I've seen a "mediocre" SDR turn into a great AE. This SDR was mediocre in the eyes of the company due to his call volume being consistently lower than his peers, however, when making dials with him he asked great questions, challenged the prospect in a non-aggressive way, and was often able to at least turn them around for a future call. He became a great AE using these skills in discover etc.ย 

I've seen the opposite as well with an SDR who booked a ton of meetings but when moved to an AE she couldn't slow down to the sales process cycle needed. She wanted the quick kill and to move on. That desire left her impatient and often she didn't dig deep enough in discovery to uncover real pain.ย 

So to summarize- if it was me, I would look to find the SDR that is fearless on the phone but isn't a mindless dialer... someone who really gets it, connects with people, asks good questions, and can adapt responses to facilitate conversation. That's a vital tool they will need to build on as an AE to execute discovery effectively.ย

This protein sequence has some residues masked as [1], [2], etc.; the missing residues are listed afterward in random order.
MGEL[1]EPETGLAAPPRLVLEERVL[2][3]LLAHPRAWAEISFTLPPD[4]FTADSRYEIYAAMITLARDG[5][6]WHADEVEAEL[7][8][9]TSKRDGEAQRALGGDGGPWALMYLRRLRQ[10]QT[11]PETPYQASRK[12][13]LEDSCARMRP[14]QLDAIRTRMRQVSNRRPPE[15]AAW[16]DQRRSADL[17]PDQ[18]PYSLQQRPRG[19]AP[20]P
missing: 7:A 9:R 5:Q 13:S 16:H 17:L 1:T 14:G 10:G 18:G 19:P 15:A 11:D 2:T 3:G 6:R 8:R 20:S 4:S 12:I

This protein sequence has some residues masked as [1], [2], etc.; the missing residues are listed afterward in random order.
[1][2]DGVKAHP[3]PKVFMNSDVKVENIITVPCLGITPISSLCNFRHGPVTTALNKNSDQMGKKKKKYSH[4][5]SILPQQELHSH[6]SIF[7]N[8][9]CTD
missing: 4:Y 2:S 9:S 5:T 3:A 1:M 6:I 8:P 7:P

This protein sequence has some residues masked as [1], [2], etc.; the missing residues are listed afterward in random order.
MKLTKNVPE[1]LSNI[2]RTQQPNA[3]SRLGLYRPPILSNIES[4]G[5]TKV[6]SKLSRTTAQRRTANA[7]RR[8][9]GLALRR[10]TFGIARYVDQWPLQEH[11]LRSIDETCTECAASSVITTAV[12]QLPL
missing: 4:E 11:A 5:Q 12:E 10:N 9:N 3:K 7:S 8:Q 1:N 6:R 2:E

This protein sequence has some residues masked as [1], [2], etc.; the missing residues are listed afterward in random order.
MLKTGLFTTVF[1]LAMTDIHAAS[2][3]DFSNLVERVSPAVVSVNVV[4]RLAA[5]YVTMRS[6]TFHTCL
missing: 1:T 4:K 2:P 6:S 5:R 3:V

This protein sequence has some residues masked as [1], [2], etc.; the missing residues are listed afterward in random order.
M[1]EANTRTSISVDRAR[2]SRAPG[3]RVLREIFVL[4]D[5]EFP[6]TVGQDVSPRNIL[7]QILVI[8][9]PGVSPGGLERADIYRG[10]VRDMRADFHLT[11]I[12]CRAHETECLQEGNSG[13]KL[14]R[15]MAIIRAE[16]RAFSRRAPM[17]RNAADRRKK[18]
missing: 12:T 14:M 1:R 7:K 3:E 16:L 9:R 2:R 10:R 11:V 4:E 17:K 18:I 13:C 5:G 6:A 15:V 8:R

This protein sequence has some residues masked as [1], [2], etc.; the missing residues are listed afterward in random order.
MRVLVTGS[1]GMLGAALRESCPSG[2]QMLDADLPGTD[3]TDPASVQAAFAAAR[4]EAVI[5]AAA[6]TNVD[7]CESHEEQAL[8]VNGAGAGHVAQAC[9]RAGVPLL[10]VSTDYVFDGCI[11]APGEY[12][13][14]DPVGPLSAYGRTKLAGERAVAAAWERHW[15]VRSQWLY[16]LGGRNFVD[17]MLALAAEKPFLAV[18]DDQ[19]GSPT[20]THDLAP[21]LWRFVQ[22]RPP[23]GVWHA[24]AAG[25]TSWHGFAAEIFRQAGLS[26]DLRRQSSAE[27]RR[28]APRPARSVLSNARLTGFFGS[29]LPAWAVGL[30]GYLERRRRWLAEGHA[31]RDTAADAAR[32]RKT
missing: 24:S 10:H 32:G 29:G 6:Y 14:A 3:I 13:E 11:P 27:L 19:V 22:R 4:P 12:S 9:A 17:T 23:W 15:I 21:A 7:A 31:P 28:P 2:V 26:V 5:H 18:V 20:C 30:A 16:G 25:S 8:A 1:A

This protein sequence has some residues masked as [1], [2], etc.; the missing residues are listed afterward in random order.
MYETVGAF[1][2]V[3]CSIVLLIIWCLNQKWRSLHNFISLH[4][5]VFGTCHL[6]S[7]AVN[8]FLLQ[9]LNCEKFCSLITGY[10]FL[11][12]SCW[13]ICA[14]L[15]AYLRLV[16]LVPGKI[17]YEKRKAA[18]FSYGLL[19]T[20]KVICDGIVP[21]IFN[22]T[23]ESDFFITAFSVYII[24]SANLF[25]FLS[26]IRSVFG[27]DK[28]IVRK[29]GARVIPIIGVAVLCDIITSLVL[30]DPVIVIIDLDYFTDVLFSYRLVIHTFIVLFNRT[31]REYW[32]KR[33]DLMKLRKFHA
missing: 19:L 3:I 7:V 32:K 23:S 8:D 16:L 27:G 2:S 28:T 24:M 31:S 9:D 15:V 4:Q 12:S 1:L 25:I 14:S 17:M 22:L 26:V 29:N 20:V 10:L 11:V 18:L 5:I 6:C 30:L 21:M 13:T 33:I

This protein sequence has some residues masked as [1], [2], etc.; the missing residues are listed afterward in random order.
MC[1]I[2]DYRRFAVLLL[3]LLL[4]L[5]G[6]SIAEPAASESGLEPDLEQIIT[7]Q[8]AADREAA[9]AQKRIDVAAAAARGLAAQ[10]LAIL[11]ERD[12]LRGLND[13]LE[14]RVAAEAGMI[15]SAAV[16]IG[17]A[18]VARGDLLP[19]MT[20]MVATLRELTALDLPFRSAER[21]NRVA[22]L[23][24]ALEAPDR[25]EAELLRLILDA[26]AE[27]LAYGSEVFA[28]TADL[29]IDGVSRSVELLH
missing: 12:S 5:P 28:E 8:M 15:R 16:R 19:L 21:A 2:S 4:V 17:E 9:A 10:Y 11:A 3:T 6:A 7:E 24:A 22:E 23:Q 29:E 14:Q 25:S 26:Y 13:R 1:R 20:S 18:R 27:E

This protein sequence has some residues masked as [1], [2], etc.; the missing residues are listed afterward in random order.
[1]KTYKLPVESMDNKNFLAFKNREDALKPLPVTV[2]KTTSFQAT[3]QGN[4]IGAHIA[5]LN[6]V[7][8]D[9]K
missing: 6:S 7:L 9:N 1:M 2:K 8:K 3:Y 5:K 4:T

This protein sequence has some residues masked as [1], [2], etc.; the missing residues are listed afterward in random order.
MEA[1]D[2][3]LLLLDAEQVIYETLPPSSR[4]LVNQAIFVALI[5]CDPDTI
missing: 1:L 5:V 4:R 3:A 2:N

Account Executive
No, but it's a good starting point. It really depends on what type of AE you want to be. There are many more layers to being an AE that are not easily viewed or really appreciated until you are balls deep into the position. It was a big shock for me but I've adjusted well.ย 

A mediocre SDR will never be good at anything in sales. If you can't do the SDR job well, you are just a mediocre employee in the sales world.ย 

Yes, many top SDRs fail as AEs and it goes back to the layers I mentioned. You might be a beast at prospecting but can't demo to save your life or you suck at managing your time an being organized.ย 
Call me what you want, just sign the damn contract
No. I'm a better AE than I was a BDR. And I've seen great SDRs/BDRs absolutely suck as AEs.
Sales Representative